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    When dealing with different types of tries and drivetrains, various rotation patterns are required for even wear on the threads. Tires can vary in size, and direction whereas drivetrains come in front-wheel, rear-wheel, all-wheel, and four-wheel. All these factors come into play when building a tire rotation schedule.

    Rotational Patterns

    The five main patterns used are x-cross, forward cross, rearward cross, side-to-side, and front to back.

    X-Cross – As the name implies tires are rotated in an X pattern where the tires are switched from one axle to another and switched to opposite sides. The front left goes to the back right as an example.

    Forward Cross – In this pattern the front two wheels are put on the back axles on the same sides while the back two, just like the x-cross, are put to them from the axle and switched sides.

    Rearward Cross – This pattern is the inverse of the forward cross where the back tires move to the front axle without switching and the front tires are moved to the back axle but are switched.

    Side-To-Side – The first three all required for you to cross the switched tires. Side-to-side is much simpler where you only swap left to right for both the front and back tires with no axle switching.

    Front-To-Back – As the name implies the tires are rotated front to back with no left to right switching. The front tires go to the back and the back tires go to the front. Easy and simple.

    Tire Types

    For tire types, the two main factors that matter are their size, whether they are uniform or different sized and if they are directional or non-directional. Both affect how the thread is worn down. Possible combinations are uniform non-directional, uniform directional, uniform non-directional with full-size spare, and different directional. Note directional tires have treaded patterns that are made to rotate in only one direction and can easily be identified by their thread.


    Drive trains are a group of components that deliver power in the form of torque to the wheels of the vehicle. This power allows the vehicle to move. Drive trains come in a few forms such as front-wheel, rear-wheel, all-wheel, and four-wheel. Front wheel drive is where the front wheels give the vehicle movement and the back wheels are used to turn. Rear-wheel drive is the inverse of front-wheel drive. Now four-wheel drive has the capability to drive using all four wheels but can also use two, it’s switched. Whereas all-wheel drive is always using all wheels to drive.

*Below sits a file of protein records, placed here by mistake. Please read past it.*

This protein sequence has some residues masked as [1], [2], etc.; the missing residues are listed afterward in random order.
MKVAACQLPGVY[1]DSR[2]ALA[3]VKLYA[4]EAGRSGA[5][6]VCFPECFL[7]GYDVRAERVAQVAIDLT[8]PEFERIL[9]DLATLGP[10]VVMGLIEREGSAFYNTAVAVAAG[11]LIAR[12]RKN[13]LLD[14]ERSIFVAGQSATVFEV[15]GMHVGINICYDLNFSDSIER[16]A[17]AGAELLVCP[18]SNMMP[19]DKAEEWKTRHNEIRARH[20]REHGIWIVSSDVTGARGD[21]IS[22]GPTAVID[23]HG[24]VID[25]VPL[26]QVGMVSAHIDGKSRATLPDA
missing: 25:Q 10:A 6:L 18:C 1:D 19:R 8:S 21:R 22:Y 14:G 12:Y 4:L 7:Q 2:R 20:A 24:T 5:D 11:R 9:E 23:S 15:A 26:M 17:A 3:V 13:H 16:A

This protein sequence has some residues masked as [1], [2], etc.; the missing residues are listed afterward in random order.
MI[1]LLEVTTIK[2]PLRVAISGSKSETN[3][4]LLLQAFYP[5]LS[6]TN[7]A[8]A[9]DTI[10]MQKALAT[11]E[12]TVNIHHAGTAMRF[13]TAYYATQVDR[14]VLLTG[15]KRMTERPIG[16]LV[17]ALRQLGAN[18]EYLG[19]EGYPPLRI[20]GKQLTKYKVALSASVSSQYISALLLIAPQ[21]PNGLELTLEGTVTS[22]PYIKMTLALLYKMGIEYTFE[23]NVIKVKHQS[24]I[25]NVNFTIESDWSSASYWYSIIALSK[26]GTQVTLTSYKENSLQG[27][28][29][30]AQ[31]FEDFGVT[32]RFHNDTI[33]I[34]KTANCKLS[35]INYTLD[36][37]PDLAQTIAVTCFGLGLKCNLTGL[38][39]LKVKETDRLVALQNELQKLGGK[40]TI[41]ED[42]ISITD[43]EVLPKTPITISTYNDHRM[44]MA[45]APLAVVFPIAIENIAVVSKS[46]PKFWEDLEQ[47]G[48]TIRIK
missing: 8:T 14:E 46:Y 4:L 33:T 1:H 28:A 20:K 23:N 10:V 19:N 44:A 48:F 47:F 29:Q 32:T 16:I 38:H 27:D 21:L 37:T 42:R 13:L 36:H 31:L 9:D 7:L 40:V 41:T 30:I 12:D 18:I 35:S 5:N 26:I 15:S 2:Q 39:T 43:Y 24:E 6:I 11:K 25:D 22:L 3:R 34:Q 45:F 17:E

Recommended Patterns

    Now that you have a better idea of patterns, tires, and drivetrain types we can put it all together.

    Uniform Non-Directional

    X-Cross & Forward Cross – Both can be used for front-wheel drives with non-directional tires. Good examples of vehicles that should x-cross are sedans and lightweight trucks.

    Rearward Cross – Best for rear-wheel, all-wheel, and four-wheel vehicles.

    Uniform Non-Directional With A Full-Size Spare

    Best rotational patterns to use if you wish to incorporate a full-sized spare into your schedule are forward and rearward cross. This allows all five tires to be worn down evenly. Be sure to use the information above for difference drive trains.

    Uniform/Different Directional

    As stated before, directional tires have tread that is made to rotate in one direction so it’s important to know these patterns.

    Side-To-Side – Now you been wondering when size was going to play a factor and side-to-side is utilized just for this pattern. Best for different tires sizes on the front and back axle. Normally these tires are for show or racing.

    Front-To-Back – When both the tires are the same size but directional, the front-to-back pattern is used.

    Putting it all together, Many factors come into play when picking a pattern such as the tire type, and drivetrain. Each come together to determine the rotation pattern that is required and should be noted in your rotational schedule. Doing proper rotational patterns allow the tire to last longer and improve vehicle safety.

    Still unsure or having a hard time understanding? Feel free to contact us with any questions you may have. The family at T&S Automotive works hard to make sure every customers vehicle gets the proper attention it deserves. From our family to yours, we are here to help.